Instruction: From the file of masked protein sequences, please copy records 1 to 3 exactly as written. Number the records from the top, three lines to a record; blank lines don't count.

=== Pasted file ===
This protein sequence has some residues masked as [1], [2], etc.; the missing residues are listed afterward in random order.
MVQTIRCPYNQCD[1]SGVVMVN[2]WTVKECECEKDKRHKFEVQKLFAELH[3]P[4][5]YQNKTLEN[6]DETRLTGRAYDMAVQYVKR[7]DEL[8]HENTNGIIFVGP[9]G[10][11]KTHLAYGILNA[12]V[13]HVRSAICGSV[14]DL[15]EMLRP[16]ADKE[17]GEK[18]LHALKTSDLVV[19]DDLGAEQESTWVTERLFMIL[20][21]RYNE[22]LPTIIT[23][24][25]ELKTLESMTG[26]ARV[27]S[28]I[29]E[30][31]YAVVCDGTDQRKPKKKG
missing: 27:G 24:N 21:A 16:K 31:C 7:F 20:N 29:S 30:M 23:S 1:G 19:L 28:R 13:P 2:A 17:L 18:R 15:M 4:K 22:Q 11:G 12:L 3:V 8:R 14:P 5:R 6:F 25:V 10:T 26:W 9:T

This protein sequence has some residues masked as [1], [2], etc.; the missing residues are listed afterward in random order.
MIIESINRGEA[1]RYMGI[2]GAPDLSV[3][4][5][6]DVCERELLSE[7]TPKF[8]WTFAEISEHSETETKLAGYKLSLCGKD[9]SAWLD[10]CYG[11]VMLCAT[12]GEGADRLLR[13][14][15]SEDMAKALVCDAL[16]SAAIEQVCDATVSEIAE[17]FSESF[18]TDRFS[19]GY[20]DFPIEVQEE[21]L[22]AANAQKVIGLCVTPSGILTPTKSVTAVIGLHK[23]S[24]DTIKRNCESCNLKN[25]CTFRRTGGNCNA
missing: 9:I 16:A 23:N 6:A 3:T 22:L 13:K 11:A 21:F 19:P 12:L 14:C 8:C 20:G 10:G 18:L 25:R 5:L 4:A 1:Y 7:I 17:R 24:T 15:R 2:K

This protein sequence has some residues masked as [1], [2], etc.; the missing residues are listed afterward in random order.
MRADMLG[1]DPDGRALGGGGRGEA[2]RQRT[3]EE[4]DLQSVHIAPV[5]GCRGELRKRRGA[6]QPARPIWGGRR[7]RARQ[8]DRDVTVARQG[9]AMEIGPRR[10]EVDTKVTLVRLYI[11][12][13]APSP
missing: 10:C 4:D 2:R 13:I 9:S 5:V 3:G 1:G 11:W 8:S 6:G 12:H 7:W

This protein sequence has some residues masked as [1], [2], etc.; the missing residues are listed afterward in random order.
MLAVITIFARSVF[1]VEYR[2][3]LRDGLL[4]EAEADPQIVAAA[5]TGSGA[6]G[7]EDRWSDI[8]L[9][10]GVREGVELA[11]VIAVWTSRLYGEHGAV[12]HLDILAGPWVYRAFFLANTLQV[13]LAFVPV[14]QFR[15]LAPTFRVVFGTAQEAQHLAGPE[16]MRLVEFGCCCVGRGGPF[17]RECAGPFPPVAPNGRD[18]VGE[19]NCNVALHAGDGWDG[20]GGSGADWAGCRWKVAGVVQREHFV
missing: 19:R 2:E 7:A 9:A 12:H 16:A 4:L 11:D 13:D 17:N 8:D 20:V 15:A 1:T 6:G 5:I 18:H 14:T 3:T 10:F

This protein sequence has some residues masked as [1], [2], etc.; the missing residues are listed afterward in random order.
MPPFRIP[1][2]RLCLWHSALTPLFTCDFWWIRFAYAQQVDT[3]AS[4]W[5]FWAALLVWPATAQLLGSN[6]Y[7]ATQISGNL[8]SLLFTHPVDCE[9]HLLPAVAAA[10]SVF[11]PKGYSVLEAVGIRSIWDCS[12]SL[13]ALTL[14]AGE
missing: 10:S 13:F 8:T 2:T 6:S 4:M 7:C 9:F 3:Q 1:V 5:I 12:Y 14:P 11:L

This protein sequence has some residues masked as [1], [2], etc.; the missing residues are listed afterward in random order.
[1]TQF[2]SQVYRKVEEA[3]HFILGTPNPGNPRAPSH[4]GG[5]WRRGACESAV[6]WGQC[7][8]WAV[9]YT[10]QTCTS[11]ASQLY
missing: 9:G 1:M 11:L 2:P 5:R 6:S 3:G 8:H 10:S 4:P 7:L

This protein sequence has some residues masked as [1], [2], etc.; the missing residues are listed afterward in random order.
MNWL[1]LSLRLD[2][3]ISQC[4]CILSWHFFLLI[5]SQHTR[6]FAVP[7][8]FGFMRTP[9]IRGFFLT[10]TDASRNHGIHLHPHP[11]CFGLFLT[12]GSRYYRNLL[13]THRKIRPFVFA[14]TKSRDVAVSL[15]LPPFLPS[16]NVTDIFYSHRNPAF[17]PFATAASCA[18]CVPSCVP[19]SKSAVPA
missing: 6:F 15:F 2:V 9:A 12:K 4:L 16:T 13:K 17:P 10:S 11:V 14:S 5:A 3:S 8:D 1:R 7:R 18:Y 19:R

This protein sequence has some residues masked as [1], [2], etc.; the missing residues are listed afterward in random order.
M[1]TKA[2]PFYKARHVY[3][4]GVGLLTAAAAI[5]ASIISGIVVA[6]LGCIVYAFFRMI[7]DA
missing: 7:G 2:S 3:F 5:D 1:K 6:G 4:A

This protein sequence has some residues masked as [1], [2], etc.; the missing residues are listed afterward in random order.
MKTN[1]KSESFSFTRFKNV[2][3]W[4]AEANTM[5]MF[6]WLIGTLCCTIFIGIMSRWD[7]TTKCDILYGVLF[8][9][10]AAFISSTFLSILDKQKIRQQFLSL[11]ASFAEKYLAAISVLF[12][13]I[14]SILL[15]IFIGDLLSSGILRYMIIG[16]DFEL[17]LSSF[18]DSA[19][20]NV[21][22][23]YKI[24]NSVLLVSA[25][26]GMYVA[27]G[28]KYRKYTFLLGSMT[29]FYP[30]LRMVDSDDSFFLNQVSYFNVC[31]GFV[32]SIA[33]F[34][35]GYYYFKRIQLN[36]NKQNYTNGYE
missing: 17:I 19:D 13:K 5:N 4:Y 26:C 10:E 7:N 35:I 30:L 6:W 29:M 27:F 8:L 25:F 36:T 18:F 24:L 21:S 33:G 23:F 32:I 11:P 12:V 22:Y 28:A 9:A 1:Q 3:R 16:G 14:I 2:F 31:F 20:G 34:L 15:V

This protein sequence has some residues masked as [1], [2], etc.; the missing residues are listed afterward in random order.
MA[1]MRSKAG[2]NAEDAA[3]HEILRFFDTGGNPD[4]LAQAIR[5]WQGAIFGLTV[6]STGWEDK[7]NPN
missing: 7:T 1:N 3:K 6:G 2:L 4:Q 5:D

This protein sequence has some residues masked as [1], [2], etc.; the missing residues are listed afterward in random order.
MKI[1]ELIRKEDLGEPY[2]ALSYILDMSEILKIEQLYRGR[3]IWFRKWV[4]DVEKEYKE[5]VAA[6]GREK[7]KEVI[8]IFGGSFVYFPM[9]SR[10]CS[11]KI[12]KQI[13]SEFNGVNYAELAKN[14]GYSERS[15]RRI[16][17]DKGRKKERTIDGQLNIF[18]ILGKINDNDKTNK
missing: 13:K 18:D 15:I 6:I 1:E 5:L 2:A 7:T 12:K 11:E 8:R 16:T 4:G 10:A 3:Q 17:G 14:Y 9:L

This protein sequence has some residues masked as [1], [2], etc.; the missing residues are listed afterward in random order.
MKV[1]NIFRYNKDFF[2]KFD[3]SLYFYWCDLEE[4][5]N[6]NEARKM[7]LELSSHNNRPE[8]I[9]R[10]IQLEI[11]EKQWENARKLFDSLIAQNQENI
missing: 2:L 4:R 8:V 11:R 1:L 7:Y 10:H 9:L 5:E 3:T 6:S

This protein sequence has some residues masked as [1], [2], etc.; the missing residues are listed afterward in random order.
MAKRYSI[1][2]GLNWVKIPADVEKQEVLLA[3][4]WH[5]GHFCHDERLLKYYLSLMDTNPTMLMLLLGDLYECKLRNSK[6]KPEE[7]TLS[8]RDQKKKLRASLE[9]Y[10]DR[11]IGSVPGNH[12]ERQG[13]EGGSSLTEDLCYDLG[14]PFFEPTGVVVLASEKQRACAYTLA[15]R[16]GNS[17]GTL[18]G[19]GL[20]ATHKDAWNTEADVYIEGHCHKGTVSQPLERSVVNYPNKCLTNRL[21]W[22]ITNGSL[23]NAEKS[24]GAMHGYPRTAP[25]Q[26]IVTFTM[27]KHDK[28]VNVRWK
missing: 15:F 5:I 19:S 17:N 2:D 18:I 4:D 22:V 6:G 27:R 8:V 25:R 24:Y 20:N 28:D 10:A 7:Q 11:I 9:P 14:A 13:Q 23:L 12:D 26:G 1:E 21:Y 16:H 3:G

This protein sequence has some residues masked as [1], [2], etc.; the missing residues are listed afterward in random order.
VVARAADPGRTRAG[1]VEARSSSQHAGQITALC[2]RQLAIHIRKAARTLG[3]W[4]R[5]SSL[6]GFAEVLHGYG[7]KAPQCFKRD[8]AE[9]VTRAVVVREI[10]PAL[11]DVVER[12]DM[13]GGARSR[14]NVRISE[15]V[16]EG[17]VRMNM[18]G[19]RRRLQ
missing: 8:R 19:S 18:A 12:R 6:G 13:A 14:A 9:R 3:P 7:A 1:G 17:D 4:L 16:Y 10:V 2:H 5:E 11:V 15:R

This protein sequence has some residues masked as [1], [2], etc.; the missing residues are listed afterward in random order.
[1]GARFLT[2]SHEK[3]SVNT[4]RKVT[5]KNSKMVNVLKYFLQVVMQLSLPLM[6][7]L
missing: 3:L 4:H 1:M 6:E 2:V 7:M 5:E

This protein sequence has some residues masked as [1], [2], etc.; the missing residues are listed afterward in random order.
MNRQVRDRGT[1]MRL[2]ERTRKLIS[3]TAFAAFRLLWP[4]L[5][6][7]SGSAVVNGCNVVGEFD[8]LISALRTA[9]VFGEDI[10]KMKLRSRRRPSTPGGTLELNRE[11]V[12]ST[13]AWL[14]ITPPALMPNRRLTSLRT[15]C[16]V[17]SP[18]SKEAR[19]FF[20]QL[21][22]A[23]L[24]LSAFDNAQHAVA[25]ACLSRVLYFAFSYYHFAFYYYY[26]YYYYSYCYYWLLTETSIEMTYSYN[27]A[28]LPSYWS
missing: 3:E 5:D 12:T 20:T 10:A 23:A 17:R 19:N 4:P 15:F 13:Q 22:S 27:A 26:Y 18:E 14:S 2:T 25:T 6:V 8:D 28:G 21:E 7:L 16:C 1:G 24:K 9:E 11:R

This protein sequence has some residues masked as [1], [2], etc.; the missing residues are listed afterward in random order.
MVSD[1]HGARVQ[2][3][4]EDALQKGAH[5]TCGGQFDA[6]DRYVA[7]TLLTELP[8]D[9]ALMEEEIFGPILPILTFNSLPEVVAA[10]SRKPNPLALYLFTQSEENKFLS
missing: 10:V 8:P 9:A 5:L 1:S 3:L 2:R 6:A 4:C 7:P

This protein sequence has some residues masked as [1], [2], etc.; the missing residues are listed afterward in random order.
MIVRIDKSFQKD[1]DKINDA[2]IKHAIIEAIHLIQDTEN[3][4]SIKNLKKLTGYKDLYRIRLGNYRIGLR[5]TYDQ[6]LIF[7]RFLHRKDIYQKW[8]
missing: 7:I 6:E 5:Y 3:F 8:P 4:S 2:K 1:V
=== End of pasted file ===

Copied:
This protein sequence has some residues masked as [1], [2], etc.; the missing residues are listed afterward in random order.
MVQTIRCPYNQCD[1]SGVVMVN[2]WTVKECECEKDKRHKFEVQKLFAELH[3]P[4][5]YQNKTLEN[6]DETRLTGRAYDMAVQYVKR[7]DEL[8]HENTNGIIFVGP[9]G[10][11]KTHLAYGILNA[12]V[13]HVRSAICGSV[14]DL[15]EMLRP[16]ADKE[17]GEK[18]LHALKTSDLVV[19]DDLGAEQESTWVTERLFMIL[20][21]RYNE[22]LPTIIT[23][24][25]ELKTLESMTG[26]ARV[27]S[28]I[29]E[30][31]YAVVCDGTDQRKPKKKG
missing: 27:G 24:N 21:A 16:K 31:C 7:F 20:N 29:S 30:M 23:S 1:G 19:L 28:R 13:P 2:A 17:L 18:R 15:M 4:K 22:Q 11:G 12:L 3:V 8:R 14:P 5:R 6:F 25:V 10:T 26:W 9:T

This protein sequence has some residues masked as [1], [2], etc.; the missing residues are listed afterward in random order.
MIIESINRGEA[1]RYMGI[2]GAPDLSV[3][4][5][6]DVCERELLSE[7]TPKF[8]WTFAEISEHSETETKLAGYKLSLCGKD[9]SAWLD[10]CYG[11]VMLCAT[12]GEGADRLLR[13][14][15]SEDMAKALVCDAL[16]SAAIEQVCDATVSEIAE[17]FSESF[18]TDRFS[19]GY[20]DFPIEVQEE[21]L[22]AANAQKVIGLCVTPSGILTPTKSVTAVIGLHK[23]S[24]DTIKRNCESCNLKN[25]CTFRRTGGNCNA
missing: 9:I 16:A 23:N 6:A 3:T 22:L 13:K 11:A 21:F 19:P 12:L 14:C 8:C 20:G 10:G 18:L 25:R 5:L 4:A 1:Y 7:I 17:R 24:T 15:R 2:K

This protein sequence has some residues masked as [1], [2], etc.; the missing residues are listed afterward in random order.
MRADMLG[1]DPDGRALGGGGRGEA[2]RQRT[3]EE[4]DLQSVHIAPV[5]GCRGELRKRRGA[6]QPARPIWGGRR[7]RARQ[8]DRDVTVARQG[9]AMEIGPRR[10]EVDTKVTLVRLYI[11][12][13]APSP
missing: 10:C 4:D 2:R 13:I 9:S 5:V 3:G 1:G 11:W 8:S 6:G 12:H 7:W